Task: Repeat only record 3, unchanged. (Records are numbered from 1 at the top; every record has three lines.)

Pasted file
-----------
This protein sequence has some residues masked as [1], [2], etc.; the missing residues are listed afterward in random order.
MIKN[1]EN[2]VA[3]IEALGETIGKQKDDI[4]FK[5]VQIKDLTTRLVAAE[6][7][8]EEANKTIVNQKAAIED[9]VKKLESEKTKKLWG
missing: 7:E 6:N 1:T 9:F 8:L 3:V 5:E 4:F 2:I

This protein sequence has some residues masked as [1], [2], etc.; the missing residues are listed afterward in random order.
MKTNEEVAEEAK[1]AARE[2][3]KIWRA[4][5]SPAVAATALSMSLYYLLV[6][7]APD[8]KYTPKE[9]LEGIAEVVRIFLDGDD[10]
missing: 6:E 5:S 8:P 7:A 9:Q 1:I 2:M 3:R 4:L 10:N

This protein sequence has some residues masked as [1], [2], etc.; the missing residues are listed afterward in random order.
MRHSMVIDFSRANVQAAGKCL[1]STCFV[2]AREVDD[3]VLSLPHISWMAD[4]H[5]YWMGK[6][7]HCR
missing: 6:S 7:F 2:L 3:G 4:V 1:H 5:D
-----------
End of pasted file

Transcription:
This protein sequence has some residues masked as [1], [2], etc.; the missing residues are listed afterward in random order.
MRHSMVIDFSRANVQAAGKCL[1]STCFV[2]AREVDD[3]VLSLPHISWMAD[4]H[5]YWMGK[6][7]HCR
missing: 6:S 7:F 2:L 3:G 4:V 1:H 5:D